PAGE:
An innovative model of a static spectropolarimeter able to cover the entire Stokes vector is discussed. The optical layout is based on a birefringent modulator formed by two antiparallel prisms stuck together with the help of an intermediary part of the same material. This optical model has the advantage of being extremely compact. It avoids any movable parts or rotating components. By its architecture, the device induces a complete modulation on the vertical direction of any incoming polarized light, facilitating the determination of the entire Stokes vector through a single measurement. Because the modulation is also wavelength-dependent, spectral dependencies of the polarization states can be derived. The behavior of the model was first investigated in noise-free conditions. The existence of a unique solution was proven in the absence of noise and for any Stokes vector configuration. Under noisy conditions, the uncertainty on the Stokes parameters and the efficiency of the modulation scheme were evaluated as a function of the analyzer’s angle and for two different configurations of the modulator. The simulations show that an almost ideal efficiency is reachable, qualifying the concept for the high-precision measurement of the polarization. [less ▲]

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See detailStray light entrance pupil: an efficient tool for stray light characterization
Clermont, Lionel ULiege; Michel, Céline ULiege; Blain, Pascal ULiege et al

in Optical Engineering: the Journal of the Society of Photo-Optical Instrumentation Engineers (2020)

Stray light represents a major performance limitation for optical instruments. Analyses are done with ray-tracing software to evaluate the stray light performances of a design and, if necessary, improve ... [more ▼]

Stray light represents a major performance limitation for optical instruments. Analyses are done with ray-tracing software to evaluate the stray light performances of a design and, if necessary, improve it before manufacturing. Accurate simulations, however, require sending a sufficient number of rays. Hence, the process can be very time-consuming. We introduce the concept of stray light entrance pupil (SLEP) and demonstrate how it can be an efficient tool for simulating stray light for point sources. The SLEP defines a pupil over which light entering the optical system generates stray light reaching the detector. When that pupil is smaller than the first lens of the system, rays can be sent only through that pupil instead of the full lens aperture. Therefore, the time required to perform the simulation is reduced. Moreover, the efficiency can be further improved by defining a source with nonuniform ray density. The SLEP method is demonstrated on a wide-angle Earth observation camera and a time reduction up to about 20 is obtained. The SLEP concept can also be used to facilitate experimental characterization [less ▲]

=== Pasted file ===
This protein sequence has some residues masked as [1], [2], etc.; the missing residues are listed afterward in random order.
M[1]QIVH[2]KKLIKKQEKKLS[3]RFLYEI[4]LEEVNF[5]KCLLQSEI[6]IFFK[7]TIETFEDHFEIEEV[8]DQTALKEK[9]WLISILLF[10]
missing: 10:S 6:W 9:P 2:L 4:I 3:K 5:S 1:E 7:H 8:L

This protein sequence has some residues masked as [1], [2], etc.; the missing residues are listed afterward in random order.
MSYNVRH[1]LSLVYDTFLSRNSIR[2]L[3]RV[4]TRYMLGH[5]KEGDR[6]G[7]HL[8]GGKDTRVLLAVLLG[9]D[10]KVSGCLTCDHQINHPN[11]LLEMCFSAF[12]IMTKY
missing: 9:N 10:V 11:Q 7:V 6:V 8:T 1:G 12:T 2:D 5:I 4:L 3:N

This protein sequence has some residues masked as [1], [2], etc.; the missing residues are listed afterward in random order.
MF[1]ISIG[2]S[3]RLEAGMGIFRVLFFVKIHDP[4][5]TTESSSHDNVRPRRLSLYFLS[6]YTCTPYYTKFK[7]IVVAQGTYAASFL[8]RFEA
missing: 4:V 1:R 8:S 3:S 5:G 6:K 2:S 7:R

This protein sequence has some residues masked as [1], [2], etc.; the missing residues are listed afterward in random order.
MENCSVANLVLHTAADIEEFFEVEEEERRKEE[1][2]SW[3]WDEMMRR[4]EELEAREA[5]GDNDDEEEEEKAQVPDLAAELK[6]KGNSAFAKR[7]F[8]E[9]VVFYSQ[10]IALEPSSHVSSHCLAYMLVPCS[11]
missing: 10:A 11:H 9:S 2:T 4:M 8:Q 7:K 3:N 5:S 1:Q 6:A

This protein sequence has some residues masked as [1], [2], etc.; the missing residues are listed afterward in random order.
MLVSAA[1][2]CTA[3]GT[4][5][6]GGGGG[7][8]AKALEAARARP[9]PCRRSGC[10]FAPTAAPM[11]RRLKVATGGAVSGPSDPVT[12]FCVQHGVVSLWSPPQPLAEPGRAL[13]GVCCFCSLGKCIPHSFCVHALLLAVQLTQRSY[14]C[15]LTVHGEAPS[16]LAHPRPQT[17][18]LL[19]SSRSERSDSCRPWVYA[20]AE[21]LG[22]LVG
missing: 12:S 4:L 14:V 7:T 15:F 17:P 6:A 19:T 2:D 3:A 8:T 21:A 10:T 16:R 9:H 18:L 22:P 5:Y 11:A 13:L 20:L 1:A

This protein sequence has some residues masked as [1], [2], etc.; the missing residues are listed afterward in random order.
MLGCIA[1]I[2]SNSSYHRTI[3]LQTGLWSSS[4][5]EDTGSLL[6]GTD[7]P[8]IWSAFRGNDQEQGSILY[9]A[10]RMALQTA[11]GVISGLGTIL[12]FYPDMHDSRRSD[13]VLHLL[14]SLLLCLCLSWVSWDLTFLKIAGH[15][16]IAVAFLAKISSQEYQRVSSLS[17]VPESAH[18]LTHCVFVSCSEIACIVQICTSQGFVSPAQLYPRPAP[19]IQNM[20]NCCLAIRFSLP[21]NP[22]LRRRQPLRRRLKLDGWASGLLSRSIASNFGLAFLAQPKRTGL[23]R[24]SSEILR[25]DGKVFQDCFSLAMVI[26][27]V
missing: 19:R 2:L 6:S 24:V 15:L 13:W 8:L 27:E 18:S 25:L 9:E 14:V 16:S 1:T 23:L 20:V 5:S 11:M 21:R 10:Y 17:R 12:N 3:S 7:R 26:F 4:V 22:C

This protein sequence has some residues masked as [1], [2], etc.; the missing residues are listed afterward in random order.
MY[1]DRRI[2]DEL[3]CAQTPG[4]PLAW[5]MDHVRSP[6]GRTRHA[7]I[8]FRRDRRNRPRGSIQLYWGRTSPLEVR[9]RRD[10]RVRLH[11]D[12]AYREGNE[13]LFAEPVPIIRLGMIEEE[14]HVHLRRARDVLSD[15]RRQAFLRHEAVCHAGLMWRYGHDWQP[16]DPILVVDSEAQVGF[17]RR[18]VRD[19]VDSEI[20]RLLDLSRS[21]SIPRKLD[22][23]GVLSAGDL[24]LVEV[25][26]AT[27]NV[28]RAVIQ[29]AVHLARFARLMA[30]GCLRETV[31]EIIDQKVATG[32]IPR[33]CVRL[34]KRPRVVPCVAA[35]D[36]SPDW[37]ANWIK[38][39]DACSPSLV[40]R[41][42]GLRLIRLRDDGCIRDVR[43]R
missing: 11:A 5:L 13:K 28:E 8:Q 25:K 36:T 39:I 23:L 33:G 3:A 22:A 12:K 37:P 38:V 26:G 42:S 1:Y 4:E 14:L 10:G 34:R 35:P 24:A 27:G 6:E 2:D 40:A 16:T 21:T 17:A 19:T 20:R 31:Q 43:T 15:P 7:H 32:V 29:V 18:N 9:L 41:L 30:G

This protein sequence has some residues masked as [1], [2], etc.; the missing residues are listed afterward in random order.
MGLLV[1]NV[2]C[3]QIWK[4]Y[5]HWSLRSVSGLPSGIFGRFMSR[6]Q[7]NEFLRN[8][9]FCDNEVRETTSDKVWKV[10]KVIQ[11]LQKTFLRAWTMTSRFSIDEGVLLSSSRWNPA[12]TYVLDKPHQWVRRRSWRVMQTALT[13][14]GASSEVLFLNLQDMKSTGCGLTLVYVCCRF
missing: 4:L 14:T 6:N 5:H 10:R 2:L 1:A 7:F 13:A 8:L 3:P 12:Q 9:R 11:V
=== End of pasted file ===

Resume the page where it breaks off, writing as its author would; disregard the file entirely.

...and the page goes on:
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See detailOpal-Like Photonic Structuring of Perovskite Solar Cells Using a Genetic Algorithm Approach
Lobet, Michaël ULiege; Mayer, Alexandre; Maho, Anthony ULiege et al

in Applied Sciences (2020)

Light management is an important area of photovoltaic research, but little is known about it in perovskite solar cells. The present work numerically studies the positive effect of structuring the photo ... [more ▼]

Light management is an important area of photovoltaic research, but little is known about it in perovskite solar cells. The present work numerically studies the positive effect of structuring the photo-active layer of perovskite material. This structuration consists of a hybrid absorbing layer made of an uniform part and an opal-like part. A genetic algorithm approach allows us to determine the optimal combination among more than 1.4 􀵈 10􀬽 potential combinations. The optimal combination provides an internal quantum efficiency of 98.1%, nearly 2% higher than for an equivalent unstructured photo-active layer. The robustness of the optimum against potential experimental deviations, as well as the angular dependency of the proposed structure, are examined in the present study. [less ▲]

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See detailTechnological challenges for the Large Interferometer For Exoplanets (LIFE)
Defrere, Denis ULiege; Quanz, Sascha; Absil, Olivier ULiege et al

Scientific conference (2019, November 04)

LIFE is a project initiated in 2017 and officially kicked-off in 2019 to develop the science, technology and a roadmap for an ambitious space mission that will allow mankind for the first time to detect ... [more ▼]

LIFE is a project initiated in 2017 and officially kicked-off in 2019 to develop the science, technology and a roadmap for an ambitious space mission that will allow mankind for the first time to detect and characterize the atmospheres of dozens of warm, terrestrial extrasolar planets. Thanks to NASA's Kepler mission and dedicated, long-term exoplanet searches from the ground, we know that rocky exoplanets are ubiquitous in the Milky Way and very likely also in the immediate Solar neighbourhood. Detecting these nearest planets, understanding the (atmospheric) diversity of other worlds and searching for indications of habitability and biological activity is a cornerstone of 21st century astrophysics and will provide us a new perspective on our place in this Universe. After a brief introduction on the scientific objectives, we present in this talk the recent technology developments required for LIFE and present the main technological challenges to tackle before launching such a mission. [less ▲]

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See detailTRIUMF: Trifocal & EDOF
Gatinel, Damien; Pagnoulle, Christophe; Loicq, Jerôme ULiege

Conference (2019, September 13)

Developement of a new multifocal intra-occular lens chromatically corrected.